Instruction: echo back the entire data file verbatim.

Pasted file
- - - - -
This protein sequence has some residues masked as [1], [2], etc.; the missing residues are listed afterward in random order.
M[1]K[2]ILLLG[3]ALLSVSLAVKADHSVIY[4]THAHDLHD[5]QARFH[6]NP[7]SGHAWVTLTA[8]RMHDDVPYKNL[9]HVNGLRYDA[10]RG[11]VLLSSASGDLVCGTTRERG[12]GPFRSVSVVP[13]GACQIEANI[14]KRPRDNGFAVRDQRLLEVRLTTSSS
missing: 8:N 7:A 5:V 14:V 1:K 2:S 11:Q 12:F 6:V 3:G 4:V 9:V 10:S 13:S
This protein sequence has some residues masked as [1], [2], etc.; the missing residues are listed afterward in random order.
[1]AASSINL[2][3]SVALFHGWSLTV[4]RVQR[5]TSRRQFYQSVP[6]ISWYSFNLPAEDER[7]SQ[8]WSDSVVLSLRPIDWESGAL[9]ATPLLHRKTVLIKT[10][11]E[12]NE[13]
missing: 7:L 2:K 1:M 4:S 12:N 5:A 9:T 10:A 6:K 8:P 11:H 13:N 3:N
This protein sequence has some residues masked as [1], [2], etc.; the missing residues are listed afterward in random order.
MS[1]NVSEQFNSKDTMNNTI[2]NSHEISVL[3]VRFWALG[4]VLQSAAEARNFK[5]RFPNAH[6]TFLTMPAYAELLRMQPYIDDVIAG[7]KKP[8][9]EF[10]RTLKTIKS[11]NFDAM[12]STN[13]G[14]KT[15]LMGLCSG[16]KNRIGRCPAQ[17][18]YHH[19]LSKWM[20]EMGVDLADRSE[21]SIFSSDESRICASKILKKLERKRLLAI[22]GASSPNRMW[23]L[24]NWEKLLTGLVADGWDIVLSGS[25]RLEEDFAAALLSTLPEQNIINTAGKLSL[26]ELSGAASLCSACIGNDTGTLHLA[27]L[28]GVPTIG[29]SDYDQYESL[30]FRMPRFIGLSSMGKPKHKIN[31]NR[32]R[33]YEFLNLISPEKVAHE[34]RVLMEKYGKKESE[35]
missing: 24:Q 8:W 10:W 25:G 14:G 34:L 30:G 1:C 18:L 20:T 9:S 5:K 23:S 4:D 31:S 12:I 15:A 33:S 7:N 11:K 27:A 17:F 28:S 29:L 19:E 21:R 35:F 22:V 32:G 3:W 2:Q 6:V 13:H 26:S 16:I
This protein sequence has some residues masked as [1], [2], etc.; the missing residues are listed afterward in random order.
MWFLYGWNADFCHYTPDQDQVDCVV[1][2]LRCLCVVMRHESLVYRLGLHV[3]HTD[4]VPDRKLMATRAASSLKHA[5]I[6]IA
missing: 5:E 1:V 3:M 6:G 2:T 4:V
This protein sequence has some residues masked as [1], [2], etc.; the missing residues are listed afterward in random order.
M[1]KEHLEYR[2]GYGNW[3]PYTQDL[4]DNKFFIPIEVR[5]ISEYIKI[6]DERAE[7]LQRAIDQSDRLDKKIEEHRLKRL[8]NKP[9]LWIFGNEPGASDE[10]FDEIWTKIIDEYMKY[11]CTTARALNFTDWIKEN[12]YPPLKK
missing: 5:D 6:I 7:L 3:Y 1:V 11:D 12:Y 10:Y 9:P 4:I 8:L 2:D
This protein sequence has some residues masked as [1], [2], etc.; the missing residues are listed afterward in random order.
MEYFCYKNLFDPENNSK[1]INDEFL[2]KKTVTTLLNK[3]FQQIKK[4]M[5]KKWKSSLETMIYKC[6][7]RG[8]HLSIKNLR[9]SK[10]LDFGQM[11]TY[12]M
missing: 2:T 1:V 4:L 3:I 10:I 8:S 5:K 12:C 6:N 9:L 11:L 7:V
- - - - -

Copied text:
This protein sequence has some residues masked as [1], [2], etc.; the missing residues are listed afterward in random order.
M[1]K[2]ILLLG[3]ALLSVSLAVKADHSVIY[4]THAHDLHD[5]QARFH[6]NP[7]SGHAWVTLTA[8]RMHDDVPYKNL[9]HVNGLRYDA[10]RG[11]VLLSSASGDLVCGTTRERG[12]GPFRSVSVVP[13]GACQIEANI[14]KRPRDNGFAVRDQRLLEVRLTTSSS
missing: 8:N 7:A 5:V 14:V 1:K 2:S 11:Q 12:F 6:V 3:G 4:V 9:V 10:S 13:S
This protein sequence has some residues masked as [1], [2], etc.; the missing residues are listed afterward in random order.
[1]AASSINL[2][3]SVALFHGWSLTV[4]RVQR[5]TSRRQFYQSVP[6]ISWYSFNLPAEDER[7]SQ[8]WSDSVVLSLRPIDWESGAL[9]ATPLLHRKTVLIKT[10][11]E[12]NE[13]
missing: 7:L 2:K 1:M 4:S 12:N 5:A 9:T 10:A 6:K 8:P 11:H 13:N 3:N
This protein sequence has some residues masked as [1], [2], etc.; the missing residues are listed afterward in random order.
MS[1]NVSEQFNSKDTMNNTI[2]NSHEISVL[3]VRFWALG[4]VLQSAAEARNFK[5]RFPNAH[6]TFLTMPAYAELLRMQPYIDDVIAG[7]KKP[8][9]EF[10]RTLKTIKS[11]NFDAM[12]STN[13]G[14]KT[15]LMGLCSG[16]KNRIGRCPAQ[17][18]YHH[19]LSKWM[20]EMGVDLADRSE[21]SIFSSDESRICASKILKKLERKRLLAI[22]GASSPNRMW[23]L[24]NWEKLLTGLVADGWDIVLSGS[25]RLEEDFAAALLSTLPEQNIINTAGKLSL[26]ELSGAASLCSACIGNDTGTLHLA[27]L[28]GVPTIG[29]SDYDQYESL[30]FRMPRFIGLSSMGKPKHKIN[31]NR[32]R[33]YEFLNLISPEKVAHE[34]RVLMEKYGKKESE[35]
missing: 24:Q 8:W 10:W 25:G 14:G 34:L 30:G 1:C 18:L 20:T 9:S 5:K 23:S 4:D 31:S 12:I 15:A 33:S 7:N 11:K 27:A 17:F 28:S 29:L 19:E 21:R 35:F 22:V 32:G 3:W 2:Q 6:V 13:H 26:S 16:I
This protein sequence has some residues masked as [1], [2], etc.; the missing residues are listed afterward in random order.
MWFLYGWNADFCHYTPDQDQVDCVV[1][2]LRCLCVVMRHESLVYRLGLHV[3]HTD[4]VPDRKLMATRAASSLKHA[5]I[6]IA
missing: 5:E 1:V 3:M 6:G 2:T 4:V
This protein sequence has some residues masked as [1], [2], etc.; the missing residues are listed afterward in random order.
M[1]KEHLEYR[2]GYGNW[3]PYTQDL[4]DNKFFIPIEVR[5]ISEYIKI[6]DERAE[7]LQRAIDQSDRLDKKIEEHRLKRL[8]NKP[9]LWIFGNEPGASDE[10]FDEIWTKIIDEYMKY[11]CTTARALNFTDWIKEN[12]YPPLKK
missing: 5:D 6:I 7:L 3:Y 1:V 11:D 12:Y 10:Y 9:P 4:I 8:L 2:D
This protein sequence has some residues masked as [1], [2], etc.; the missing residues are listed afterward in random order.
MEYFCYKNLFDPENNSK[1]INDEFL[2]KKTVTTLLNK[3]FQQIKK[4]M[5]KKWKSSLETMIYKC[6][7]RG[8]HLSIKNLR[9]SK[10]LDFGQM[11]TY[12]M
missing: 2:T 1:V 4:L 3:I 10:I 8:S 5:K 12:C 6:N 9:L 11:L 7:V